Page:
There are certain crimes that boggle the moral imagination. They can hardly be thought of as having a cause, properly speaking: they are so depraved that we can think of them at first only as a deep evil imposing itself on the world. Justice Scalia, in his concurrence with the majority opinion in Glossip v. Gross, was wise in noting that one of Glossip’s co-petitioners had been convicted of “raping and murdering an 11–month-old baby.” This is the sort of crime for which there can be no real mitigation: no miserable childhood, no troubled adolescence, no shattering trauma can adequately explain why a person would choose to commit such a despicable act. We cannot ignore the sheer monstrosity of certain crimes, nor can we deny our deep intuition that some wrongs can be righted only with the spilling of blood. The thirst for blood in the face of injustice is not universal — there are doubtless those among us with a more enlightened temperament — but it is certainly the norm. A norm we perhaps do not like to acknowledge, but a norm nonetheless. We fight the monstrousness of fact with the monstrousness of our imagination. We contemplate what tortures we could inflict upon torturers, sometimes in what would otherwise be nauseating detail: castrate the rapists, cut off the hands of the murderers, torture the terrorists! After all, they deserve it.

We think that we are justified in all this fantasizing, that the demands of retribution give us a communal license to kill. Perhaps we are; perhaps they do. But this license is not ennobling. It involves us in the same monstrousness that we condemn in the murderer. It does not matter that they deserve it while their victims did not — it makes us more brutish and less thoughtful, more willing to resort to other forms of violence. We know this to some extent, on a societal level if not an individual one. We do not watch the spilling of the blood that we bayed for; our stomachs are too weak for that. Executions are carried out far from the public eye. We, the decent people whom the criminals prey upon, do not have to contemplate the gruesomeness of their deaths. We think ourselves humane for injecting our condemned with Potassium chloride to stop the beating of their hearts: How superior we are to the Saudis, with their gory beheadings. The sort of killing that would be really humane, really painless — shooting the condemned point blank in the head — is not something we are willing to contemplate. We do not want to deal with the mess. We do not anesthetize the condemned for their benefit; we do it to anesthetize ourselves.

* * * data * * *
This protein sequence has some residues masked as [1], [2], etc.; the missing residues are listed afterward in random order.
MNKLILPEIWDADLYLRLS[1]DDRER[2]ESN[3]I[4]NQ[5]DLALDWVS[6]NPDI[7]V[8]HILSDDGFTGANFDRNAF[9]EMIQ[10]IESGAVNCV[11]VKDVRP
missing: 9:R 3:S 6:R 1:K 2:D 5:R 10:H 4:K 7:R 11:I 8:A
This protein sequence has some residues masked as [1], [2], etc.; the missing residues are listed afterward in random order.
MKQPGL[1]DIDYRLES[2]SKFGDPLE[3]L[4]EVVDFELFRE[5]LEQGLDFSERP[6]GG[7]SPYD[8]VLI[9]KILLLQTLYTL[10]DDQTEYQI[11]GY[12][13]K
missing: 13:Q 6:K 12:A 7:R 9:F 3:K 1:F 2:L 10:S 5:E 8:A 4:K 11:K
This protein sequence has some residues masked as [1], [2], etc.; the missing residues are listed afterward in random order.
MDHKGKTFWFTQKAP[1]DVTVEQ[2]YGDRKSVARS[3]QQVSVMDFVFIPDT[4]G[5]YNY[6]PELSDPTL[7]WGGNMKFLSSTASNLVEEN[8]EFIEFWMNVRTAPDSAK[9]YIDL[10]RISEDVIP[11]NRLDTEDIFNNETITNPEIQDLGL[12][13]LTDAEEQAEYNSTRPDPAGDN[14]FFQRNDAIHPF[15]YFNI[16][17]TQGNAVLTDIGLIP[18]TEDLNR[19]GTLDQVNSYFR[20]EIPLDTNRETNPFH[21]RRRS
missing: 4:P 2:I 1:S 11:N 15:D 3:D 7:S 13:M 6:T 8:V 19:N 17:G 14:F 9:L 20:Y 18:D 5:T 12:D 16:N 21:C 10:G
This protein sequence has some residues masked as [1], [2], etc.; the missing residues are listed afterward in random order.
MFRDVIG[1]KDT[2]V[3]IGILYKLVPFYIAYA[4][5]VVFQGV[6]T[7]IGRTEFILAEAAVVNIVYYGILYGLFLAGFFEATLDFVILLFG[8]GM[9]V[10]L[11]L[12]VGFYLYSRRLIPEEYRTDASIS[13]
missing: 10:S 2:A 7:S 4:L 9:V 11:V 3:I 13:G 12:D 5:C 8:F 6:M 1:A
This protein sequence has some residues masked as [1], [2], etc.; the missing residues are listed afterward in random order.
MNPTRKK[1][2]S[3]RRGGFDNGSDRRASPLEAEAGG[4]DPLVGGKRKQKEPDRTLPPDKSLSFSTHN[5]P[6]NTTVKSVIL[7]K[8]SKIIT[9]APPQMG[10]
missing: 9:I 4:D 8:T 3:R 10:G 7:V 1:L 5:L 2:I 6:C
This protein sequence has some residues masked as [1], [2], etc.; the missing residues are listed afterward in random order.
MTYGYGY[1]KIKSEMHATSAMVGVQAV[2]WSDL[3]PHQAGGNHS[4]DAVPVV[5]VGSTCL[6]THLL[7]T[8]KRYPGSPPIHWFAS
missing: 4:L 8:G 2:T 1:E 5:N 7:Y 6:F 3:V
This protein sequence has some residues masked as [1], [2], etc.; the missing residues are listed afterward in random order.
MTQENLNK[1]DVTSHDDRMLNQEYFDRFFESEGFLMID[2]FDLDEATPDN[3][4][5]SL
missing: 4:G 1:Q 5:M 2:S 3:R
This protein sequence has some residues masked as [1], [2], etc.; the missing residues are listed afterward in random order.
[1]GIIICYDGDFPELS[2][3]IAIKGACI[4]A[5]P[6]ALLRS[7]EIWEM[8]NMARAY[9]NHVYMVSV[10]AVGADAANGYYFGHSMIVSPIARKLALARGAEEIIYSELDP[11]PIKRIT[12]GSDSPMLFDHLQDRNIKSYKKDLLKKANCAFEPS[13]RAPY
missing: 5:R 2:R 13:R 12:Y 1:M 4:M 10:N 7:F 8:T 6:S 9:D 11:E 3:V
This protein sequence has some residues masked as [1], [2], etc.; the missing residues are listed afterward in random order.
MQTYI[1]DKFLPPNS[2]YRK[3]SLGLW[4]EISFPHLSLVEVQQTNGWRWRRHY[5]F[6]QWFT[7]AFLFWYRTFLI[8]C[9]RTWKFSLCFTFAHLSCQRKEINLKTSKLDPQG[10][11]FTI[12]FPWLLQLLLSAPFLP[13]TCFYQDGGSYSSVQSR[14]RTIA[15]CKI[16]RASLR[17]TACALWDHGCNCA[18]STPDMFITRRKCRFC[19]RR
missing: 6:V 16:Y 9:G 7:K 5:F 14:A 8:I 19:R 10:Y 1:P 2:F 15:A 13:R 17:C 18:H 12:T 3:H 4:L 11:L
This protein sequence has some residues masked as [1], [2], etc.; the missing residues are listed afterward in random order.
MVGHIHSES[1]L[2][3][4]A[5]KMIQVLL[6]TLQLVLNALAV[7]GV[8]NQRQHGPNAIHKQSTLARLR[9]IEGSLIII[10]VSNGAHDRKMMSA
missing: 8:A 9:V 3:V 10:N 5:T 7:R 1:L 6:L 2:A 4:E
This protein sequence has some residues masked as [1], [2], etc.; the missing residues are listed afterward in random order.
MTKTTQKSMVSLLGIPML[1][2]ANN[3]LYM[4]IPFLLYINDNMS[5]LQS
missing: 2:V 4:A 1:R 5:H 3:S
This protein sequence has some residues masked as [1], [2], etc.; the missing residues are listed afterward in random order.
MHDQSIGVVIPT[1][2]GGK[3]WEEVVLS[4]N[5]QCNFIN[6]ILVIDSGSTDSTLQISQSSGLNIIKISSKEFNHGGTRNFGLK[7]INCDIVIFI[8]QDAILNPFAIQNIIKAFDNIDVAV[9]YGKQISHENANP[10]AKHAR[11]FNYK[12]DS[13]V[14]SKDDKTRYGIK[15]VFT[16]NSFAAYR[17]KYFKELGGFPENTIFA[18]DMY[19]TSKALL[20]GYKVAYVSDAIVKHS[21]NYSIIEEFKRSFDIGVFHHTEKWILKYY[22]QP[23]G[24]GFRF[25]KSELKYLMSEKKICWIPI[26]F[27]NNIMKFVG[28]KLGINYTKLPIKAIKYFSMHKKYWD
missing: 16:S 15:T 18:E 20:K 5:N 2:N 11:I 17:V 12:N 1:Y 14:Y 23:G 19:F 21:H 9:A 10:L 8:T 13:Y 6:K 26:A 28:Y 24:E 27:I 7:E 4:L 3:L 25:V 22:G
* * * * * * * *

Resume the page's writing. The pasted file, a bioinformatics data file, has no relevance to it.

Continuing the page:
By the time you read this, the State of Oklahoma will likely have killed Richard Glossip. I do not know if Richard Glossip deserves death. I do not know if he hired Justin Sneed to bash in Barry Van Treese’s brain with a baseball bat. I suspect that he did, but that is only a suspicion. What I am sure of is that another lifeless body will do nothing to dignify this nation. That body, Richard Glossip’s body, will represent just another chapter in our long, cowardly, brutish history of timid viciousness.

Editor’s note: According to Newsweek, Oklahoma governor Mary Fallin issued a stay of Richard Glossip’s execution on Wednesday afternoon.